BY BILL VARBLE
Joan Freed has a
thing for chocolate. The Portland singer and
playwright grew up on See’s, moved up to
Belgian dark and now obsesses over
“I guess I’m
promiscuous,” she says.
So she created
Coco Bliss, a chocoholic alter ego and the
central character of “Chocolate
Confessions,” Freed’s one-woman musical
comedy about love, life and, oh yeah,
perform the show Friday, July 23, through
Monday, July 26, in the first Solo Festival
at Artattack Theater in Ashland. She’ll be
joined by three other women
playwright/performers, each of whom will
present her own solo show each day. Show
times are at 2, 4, 6 and 8 p.m., with each
performance moving to a different time slot
co-artistic director Nicole Isaacson-Hill
says the goal of the festival is to present
an empowering image of women in performance
and to inspire others. The theater is even
helping to organize groups of high school
girls and college women to attend
performances. Isaacson-Hill says Artattack
received dozens of video entries when the
selection process began last summer but
settled on four West Coast entrants
The others are
Nina Wise of San Francisco, Erica Lann-Clark
of Santa Cruz, Calif., and Shelly Goldstein
of Los Angeles. Each will perform four time
in four days, and each will lead a workshop
in which audience members can take part.
Freed’s piece is slated for 8 p.m. Friday, 6
p.m. Saturday, 4 p.m. Sunday and 2 p.m.
Freed has an
unlikely background for a funnywoman. She
earned a master’s degree in math from the
University of California, Los Angeles and
worked as an actuary, but she like to sing
and always did a lot of public speaking. She
eventually got involved in musical theater.
After about five years of performing, she
quit her day job with a financial firm to
devote full time to writing and performing.
she completed a class in stand-up comedy.
different from what I do,” she says. “I have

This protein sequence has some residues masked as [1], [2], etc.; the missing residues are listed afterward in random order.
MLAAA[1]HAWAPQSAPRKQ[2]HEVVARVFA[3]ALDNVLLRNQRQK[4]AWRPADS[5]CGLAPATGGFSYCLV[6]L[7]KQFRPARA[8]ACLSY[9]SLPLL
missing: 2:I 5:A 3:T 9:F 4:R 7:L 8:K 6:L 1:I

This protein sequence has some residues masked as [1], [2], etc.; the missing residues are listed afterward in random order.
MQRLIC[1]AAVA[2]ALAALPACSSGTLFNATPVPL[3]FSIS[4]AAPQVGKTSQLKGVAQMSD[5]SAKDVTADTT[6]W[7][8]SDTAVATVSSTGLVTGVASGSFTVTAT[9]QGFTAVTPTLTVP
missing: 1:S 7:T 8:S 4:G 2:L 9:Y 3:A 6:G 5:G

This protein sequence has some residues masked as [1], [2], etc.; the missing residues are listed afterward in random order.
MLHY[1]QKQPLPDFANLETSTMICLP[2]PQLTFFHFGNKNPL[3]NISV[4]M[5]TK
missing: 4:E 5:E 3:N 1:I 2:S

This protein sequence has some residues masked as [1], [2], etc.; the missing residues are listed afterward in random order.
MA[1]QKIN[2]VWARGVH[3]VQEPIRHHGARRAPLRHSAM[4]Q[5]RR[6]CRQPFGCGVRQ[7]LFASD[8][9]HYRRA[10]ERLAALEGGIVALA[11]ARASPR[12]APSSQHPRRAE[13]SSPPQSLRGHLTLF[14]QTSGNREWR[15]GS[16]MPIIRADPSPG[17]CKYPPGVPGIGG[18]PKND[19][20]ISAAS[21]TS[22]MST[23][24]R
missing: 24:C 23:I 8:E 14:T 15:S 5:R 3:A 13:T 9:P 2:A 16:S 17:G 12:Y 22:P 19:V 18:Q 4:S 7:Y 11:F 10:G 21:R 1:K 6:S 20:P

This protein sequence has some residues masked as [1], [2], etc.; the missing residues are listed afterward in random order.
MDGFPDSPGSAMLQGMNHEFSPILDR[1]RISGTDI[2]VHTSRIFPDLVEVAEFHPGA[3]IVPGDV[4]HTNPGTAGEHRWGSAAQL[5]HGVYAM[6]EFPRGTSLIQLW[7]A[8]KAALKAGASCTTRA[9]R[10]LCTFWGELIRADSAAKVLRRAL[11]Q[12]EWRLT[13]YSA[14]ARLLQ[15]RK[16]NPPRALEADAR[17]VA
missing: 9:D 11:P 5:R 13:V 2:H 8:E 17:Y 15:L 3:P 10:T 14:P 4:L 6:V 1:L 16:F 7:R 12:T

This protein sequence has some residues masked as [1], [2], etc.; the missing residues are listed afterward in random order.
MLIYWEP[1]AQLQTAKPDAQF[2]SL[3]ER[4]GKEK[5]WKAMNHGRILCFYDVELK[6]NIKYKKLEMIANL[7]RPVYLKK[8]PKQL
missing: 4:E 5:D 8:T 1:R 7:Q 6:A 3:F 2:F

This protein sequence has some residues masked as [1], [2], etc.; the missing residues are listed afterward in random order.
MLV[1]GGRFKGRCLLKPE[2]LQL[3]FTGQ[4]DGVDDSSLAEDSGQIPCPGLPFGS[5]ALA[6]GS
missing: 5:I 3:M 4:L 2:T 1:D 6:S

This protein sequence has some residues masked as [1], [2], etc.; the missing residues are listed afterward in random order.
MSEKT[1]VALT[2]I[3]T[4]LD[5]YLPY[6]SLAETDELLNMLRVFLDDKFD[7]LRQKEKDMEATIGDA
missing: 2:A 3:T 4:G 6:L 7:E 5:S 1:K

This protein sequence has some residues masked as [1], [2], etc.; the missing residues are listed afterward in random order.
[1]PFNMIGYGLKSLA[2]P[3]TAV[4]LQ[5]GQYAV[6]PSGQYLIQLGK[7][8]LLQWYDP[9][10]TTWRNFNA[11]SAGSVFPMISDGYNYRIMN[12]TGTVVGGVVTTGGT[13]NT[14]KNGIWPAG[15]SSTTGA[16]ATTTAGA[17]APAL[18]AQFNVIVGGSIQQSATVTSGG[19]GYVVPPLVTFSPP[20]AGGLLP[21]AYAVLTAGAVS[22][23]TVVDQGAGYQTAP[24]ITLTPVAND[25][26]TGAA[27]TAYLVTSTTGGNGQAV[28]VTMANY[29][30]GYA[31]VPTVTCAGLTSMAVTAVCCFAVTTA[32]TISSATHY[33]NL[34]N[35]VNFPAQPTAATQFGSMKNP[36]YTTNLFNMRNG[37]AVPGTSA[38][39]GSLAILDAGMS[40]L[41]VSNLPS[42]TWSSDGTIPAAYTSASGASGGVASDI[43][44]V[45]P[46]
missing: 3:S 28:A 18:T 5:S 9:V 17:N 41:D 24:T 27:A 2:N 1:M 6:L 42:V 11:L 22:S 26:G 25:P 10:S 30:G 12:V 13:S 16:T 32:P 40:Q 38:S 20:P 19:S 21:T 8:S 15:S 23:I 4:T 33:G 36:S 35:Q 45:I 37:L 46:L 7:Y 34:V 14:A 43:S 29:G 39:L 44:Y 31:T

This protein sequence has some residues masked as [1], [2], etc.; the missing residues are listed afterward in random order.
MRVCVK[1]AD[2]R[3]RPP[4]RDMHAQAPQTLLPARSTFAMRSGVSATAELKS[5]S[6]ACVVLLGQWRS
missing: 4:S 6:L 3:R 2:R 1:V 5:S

this sense of what works, but I wanted to
break it down and understand. It’s extremely
hard to write funny.”
Her first big
one-woman piece was “Make Mine Mocha,” which
was set in a coffee shop.
“I don’t drink
coffee,” she says. “So for my second show, I
thought, ‘What’s more true? Geez. I gotta
put it in a chocolate shop.’”
And that’s where
Coco Bliss came in. Freed says Coco is “a
bit of a wiseguy.” She’s also in a position
to interact with a string of zany customers,
all played by Freed.
enjoys her customers’ confessions,” Freed
says. “She gets the juicy tidbits, their
From the likes
of cover girl Lynn Tizzy, a ditzy blonde
with a thing for romance novels. Freed says
the romance novels are props, and she
officially refuses to speculate whether they
are linked to chocolate in the real world.
“But it seems
there’s a logical connection,” she says.
The other shows
in the festival are “A Midsummer’s Eve: An
Improvised Performance,” by Nina Wise (2
p.m. Friday, 8 p.m. Saturday, 6 p.m. Sunday
and 4 p.m. Monday), “Songs for Lovers and
Those They’ve Dumped” by Shelly Goldstein (4
p.m. Friday, 2 p.m. Saturday, 8 p.m. Sunday
and 6 p.m. Monday), and “Don’t Ask,” by
Erica Lann-Clark (6 p.m. Friday, 4 p.m.
Saturday, 2 p.m. Sunday and 8 p.m. Monday).
Each show has
its own set, meaning four stage set-ups a
day. Freed’s chocolate shop is probably the
most elaborate – and the most fantasized
about. Just don’t try to talk her out of the
wares in the truffle section.
clay,” she says.
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